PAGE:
If you listen to left-wing media, you’d think Republican voters across the nation are lemmings hanging on every word of former President Donald Trump. You’d be led to believe troglodyte GOP primary voters sit around waiting for a decree from Mar-a-Lago before heading to the polls.
On the other hand, if you’re a consumer of right-of-center or conservative media, you’ve heard for weeks about the running tally of the former president’s win record. Mr. Trump is 40 and 0 or 88 and 2 or 432 and 6 or something has become a frequent refrain from talking heads.
The results at the polls thus far however reveal a Republican Party that is far from monolithic when it comes to Mr. Trump’s choices in hotly contested races. Voters have demonstrated a degree of discernment and independence that blunt the popular narratives, while still embracing much of the former president’s agenda.
In Ohio, the former president, likely after lobbying by tech executive Peter Thiel, took Senate candidate J.D. Vance from fourth place to a victory buoyed by his endorsement. But it was a tough sell. Mr. Vance polled a mere 31% of the vote to win in the Buckeye State, meaning nearly 70% of the Republican primary voters chose someone other than the Trump-endorsed candidate.
Any all-powerful MAGA king would have had the Pennsylvania Senate race wrapped up without much of a fight, but that didn’t happen.
The race between Trump-endorsed Dr. Mehmet Oz and finance executive David McCormick was so brutal that it gave rise to a late-charging third candidate, conservative commentator Kathy Barnette. Ms. Barnette and Mr. McCormick combined to pull more than 50% of the primary voters.
As in Ohio, for conservative primary voters, their skepticism about the celebrity doctor’s bona fides made it a grueling horse race and Mr. Trump‘s endorsement didn’t prevent that.
In Idaho, where Mr. Trump inexplicably weighed in on the governor’s race, his controversial candidate Lt. Gov. Janice McGeachin went down in flames, losing by 20 points. Voters there knew full well Mr. Trump was backing Ms. McGeachin. They simply didn’t care. They knew Gov. Brad Little was a conservative and has governed like one.
Then there’s Georgia, where Mr. Trump went all-in to oust conservative Gov. Brian Kemp. A manufactured primary challenge that appeared to be a purely vindictive move by the former president was rejected by GOP voters by nearly 50 points. Voters know a reliable conservative when they see one.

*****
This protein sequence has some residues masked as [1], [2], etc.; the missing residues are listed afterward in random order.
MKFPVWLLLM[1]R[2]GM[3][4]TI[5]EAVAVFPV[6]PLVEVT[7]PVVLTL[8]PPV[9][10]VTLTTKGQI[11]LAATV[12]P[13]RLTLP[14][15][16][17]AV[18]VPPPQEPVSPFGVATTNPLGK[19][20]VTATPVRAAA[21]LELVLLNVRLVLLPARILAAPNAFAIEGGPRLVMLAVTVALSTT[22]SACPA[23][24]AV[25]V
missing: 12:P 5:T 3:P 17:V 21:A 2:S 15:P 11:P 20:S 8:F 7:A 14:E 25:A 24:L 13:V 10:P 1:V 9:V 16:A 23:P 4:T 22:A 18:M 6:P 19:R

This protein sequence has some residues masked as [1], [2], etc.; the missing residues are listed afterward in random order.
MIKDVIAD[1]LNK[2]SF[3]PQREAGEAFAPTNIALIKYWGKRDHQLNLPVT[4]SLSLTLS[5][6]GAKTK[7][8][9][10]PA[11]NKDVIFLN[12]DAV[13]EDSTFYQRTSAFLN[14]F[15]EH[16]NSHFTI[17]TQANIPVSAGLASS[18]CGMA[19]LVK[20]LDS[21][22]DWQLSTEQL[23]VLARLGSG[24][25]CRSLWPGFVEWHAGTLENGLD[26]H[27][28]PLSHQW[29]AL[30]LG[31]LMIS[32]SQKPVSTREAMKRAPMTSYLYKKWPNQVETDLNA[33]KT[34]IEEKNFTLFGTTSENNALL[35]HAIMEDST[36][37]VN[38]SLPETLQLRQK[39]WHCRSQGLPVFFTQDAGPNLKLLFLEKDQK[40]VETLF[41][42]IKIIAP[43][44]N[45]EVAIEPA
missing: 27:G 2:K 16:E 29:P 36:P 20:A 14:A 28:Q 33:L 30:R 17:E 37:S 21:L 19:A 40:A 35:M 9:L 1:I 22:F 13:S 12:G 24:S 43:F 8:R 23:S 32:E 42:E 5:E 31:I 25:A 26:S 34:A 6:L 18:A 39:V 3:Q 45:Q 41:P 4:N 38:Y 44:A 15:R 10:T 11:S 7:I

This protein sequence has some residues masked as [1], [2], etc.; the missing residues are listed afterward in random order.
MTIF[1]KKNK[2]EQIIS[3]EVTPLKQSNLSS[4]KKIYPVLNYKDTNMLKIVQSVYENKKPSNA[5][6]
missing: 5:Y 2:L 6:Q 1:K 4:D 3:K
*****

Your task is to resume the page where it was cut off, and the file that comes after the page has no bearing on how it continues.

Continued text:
The discernment was also seen in Mr. Trump’s attempt to tank Rep. Mo Brooks in his Senate primary against the former chief of staff to Sen. Richard Shelby, Katie Britt. Mr. Trump had backed Mr. Brooks but then rescinded his endorsement saying he’s “gone woke.”
Mr. Brooks managed to force a runoff anyway garnering nearly 30% of the primary vote. He’s one of the most conservative members of Congress with a more than 90% rating with the American Conservative Union. Ms. Britt may have an advantage going into the June 21 runoff, but the firebrand congressman will be very competitive regardless of Mr. Trump’s position.
None of this is meant to be a slight to the former president. Few former occupants of the Oval Office ever had the kind of influence or seek the kind of involvement in their party like Mr. Trump. None of these candidates have run away from the Trump agenda.
This analysis is about dulling the perceptions of those partisans who are trying to control the narrative.
Both of those are good things.
Republican voters appear to be doing what they need to do at this point in the party’s political evolution from that of the wealthier, whiter and Protestant to the more blue-collar, populist big tent that was the goal of the Trump coalition.
They are demonstrating independence from Trump’s style, and more thoughtful voter decision-making, while still embracing a clearer platform for protecting American prosperity and freedom.
• Tom Basile is the host of “America Right Now” on Newsmax Television, an author and a former Bush administration official.
Correction: A previous version of this column misspelled Kathy Barnette’s name.
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